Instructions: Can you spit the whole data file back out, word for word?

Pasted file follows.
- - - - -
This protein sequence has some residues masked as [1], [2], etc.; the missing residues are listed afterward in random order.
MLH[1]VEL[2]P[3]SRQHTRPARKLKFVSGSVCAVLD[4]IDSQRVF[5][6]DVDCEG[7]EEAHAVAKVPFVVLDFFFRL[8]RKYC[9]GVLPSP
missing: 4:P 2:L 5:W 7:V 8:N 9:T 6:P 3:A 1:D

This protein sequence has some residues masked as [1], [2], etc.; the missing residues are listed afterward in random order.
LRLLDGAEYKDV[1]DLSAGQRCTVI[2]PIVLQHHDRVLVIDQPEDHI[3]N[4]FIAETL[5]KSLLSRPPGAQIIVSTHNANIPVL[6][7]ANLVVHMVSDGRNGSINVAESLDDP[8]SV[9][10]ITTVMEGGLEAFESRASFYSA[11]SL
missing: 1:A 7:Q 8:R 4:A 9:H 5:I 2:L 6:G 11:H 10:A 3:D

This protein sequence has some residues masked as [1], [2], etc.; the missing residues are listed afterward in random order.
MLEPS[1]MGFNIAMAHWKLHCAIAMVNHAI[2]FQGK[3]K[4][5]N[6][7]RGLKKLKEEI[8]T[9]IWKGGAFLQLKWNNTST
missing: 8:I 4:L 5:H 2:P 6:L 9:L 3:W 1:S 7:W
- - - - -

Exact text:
This protein sequence has some residues masked as [1], [2], etc.; the missing residues are listed afterward in random order.
MLH[1]VEL[2]P[3]SRQHTRPARKLKFVSGSVCAVLD[4]IDSQRVF[5][6]DVDCEG[7]EEAHAVAKVPFVVLDFFFRL[8]RKYC[9]GVLPSP
missing: 4:P 2:L 5:W 7:V 8:N 9:T 6:P 3:A 1:D

This protein sequence has some residues masked as [1], [2], etc.; the missing residues are listed afterward in random order.
LRLLDGAEYKDV[1]DLSAGQRCTVI[2]PIVLQHHDRVLVIDQPEDHI[3]N[4]FIAETL[5]KSLLSRPPGAQIIVSTHNANIPVL[6][7]ANLVVHMVSDGRNGSINVAESLDDP[8]SV[9][10]ITTVMEGGLEAFESRASFYSA[11]SL
missing: 1:A 7:Q 8:R 4:A 9:H 5:I 2:L 6:G 11:H 10:A 3:D

This protein sequence has some residues masked as [1], [2], etc.; the missing residues are listed afterward in random order.
MLEPS[1]MGFNIAMAHWKLHCAIAMVNHAI[2]FQGK[3]K[4][5]N[6][7]RGLKKLKEEI[8]T[9]IWKGGAFLQLKWNNTST
missing: 8:I 4:L 5:H 2:P 6:L 9:L 3:W 1:S 7:W